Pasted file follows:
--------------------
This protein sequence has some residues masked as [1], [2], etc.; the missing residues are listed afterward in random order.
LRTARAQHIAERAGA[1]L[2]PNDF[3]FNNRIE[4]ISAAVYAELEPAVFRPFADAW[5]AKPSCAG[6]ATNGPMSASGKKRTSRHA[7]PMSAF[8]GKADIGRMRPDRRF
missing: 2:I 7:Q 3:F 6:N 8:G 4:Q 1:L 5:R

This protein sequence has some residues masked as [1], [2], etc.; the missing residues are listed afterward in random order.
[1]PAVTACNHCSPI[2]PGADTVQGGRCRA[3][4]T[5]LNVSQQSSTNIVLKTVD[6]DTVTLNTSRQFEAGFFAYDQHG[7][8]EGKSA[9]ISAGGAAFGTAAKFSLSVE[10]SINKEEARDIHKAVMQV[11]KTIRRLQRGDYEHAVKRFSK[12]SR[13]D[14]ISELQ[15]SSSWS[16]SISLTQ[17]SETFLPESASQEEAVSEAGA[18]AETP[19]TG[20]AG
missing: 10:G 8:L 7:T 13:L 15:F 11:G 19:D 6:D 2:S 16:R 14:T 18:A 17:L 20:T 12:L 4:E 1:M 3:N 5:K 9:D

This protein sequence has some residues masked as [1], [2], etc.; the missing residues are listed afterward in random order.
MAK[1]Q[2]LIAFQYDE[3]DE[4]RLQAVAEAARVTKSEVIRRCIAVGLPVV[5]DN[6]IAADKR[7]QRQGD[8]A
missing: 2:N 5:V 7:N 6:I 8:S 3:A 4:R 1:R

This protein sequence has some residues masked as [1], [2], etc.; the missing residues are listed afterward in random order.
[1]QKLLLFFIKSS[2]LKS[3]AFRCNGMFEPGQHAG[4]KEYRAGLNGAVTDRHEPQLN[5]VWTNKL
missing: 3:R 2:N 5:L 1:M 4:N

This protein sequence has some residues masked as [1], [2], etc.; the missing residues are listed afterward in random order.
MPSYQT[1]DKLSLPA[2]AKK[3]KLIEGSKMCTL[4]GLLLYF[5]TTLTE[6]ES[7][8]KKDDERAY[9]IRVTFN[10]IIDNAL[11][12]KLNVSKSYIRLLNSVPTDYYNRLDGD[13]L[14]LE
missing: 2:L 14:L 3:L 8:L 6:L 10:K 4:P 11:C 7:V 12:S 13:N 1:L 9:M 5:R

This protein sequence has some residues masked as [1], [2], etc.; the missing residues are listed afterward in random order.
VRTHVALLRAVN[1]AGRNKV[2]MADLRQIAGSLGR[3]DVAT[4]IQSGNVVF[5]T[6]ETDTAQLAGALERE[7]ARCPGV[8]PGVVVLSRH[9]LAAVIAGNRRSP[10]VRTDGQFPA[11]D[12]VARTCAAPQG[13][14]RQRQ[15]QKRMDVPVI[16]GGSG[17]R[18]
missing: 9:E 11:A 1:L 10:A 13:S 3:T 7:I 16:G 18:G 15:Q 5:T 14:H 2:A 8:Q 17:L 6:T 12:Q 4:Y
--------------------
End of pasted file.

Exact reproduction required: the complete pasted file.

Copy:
This protein sequence has some residues masked as [1], [2], etc.; the missing residues are listed afterward in random order.
LRTARAQHIAERAGA[1]L[2]PNDF[3]FNNRIE[4]ISAAVYAELEPAVFRPFADAW[5]AKPSCAG[6]ATNGPMSASGKKRTSRHA[7]PMSAF[8]GKADIGRMRPDRRF
missing: 2:I 7:Q 3:F 6:N 8:G 4:Q 1:L 5:R

This protein sequence has some residues masked as [1], [2], etc.; the missing residues are listed afterward in random order.
[1]PAVTACNHCSPI[2]PGADTVQGGRCRA[3][4]T[5]LNVSQQSSTNIVLKTVD[6]DTVTLNTSRQFEAGFFAYDQHG[7][8]EGKSA[9]ISAGGAAFGTAAKFSLSVE[10]SINKEEARDIHKAVMQV[11]KTIRRLQRGDYEHAVKRFSK[12]SR[13]D[14]ISELQ[15]SSSWS[16]SISLTQ[17]SETFLPESASQEEAVSEAGA[18]AETP[19]TG[20]AG
missing: 10:G 8:L 7:T 13:L 15:F 11:G 19:D 6:D 2:S 16:R 14:T 18:A 17:L 20:T 12:L 4:E 1:M 3:N 5:K 9:D

This protein sequence has some residues masked as [1], [2], etc.; the missing residues are listed afterward in random order.
MAK[1]Q[2]LIAFQYDE[3]DE[4]RLQAVAEAARVTKSEVIRRCIAVGLPVV[5]DN[6]IAADKR[7]QRQGD[8]A
missing: 2:N 5:V 7:N 6:I 8:S 3:A 4:R 1:R

This protein sequence has some residues masked as [1], [2], etc.; the missing residues are listed afterward in random order.
[1]QKLLLFFIKSS[2]LKS[3]AFRCNGMFEPGQHAG[4]KEYRAGLNGAVTDRHEPQLN[5]VWTNKL
missing: 3:R 2:N 5:L 1:M 4:N

This protein sequence has some residues masked as [1], [2], etc.; the missing residues are listed afterward in random order.
MPSYQT[1]DKLSLPA[2]AKK[3]KLIEGSKMCTL[4]GLLLYF[5]TTLTE[6]ES[7][8]KKDDERAY[9]IRVTFN[10]IIDNAL[11][12]KLNVSKSYIRLLNSVPTDYYNRLDGD[13]L[14]LE
missing: 2:L 14:L 3:L 8:L 6:L 10:K 4:P 11:C 7:V 12:S 13:N 1:L 9:M 5:R

This protein sequence has some residues masked as [1], [2], etc.; the missing residues are listed afterward in random order.
VRTHVALLRAVN[1]AGRNKV[2]MADLRQIAGSLGR[3]DVAT[4]IQSGNVVF[5]T[6]ETDTAQLAGALERE[7]ARCPGV[8]PGVVVLSRH[9]LAAVIAGNRRSP[10]VRTDGQFPA[11]D[12]VARTCAAPQG[13][14]RQRQ[15]QKRMDVPVI[16]GGSG[17]R[18]
missing: 9:E 11:A 1:L 10:A 13:S 3:T 7:I 16:G 18:G 15:Q 5:T 14:H 2:A 8:Q 17:L 6:T 12:Q 4:Y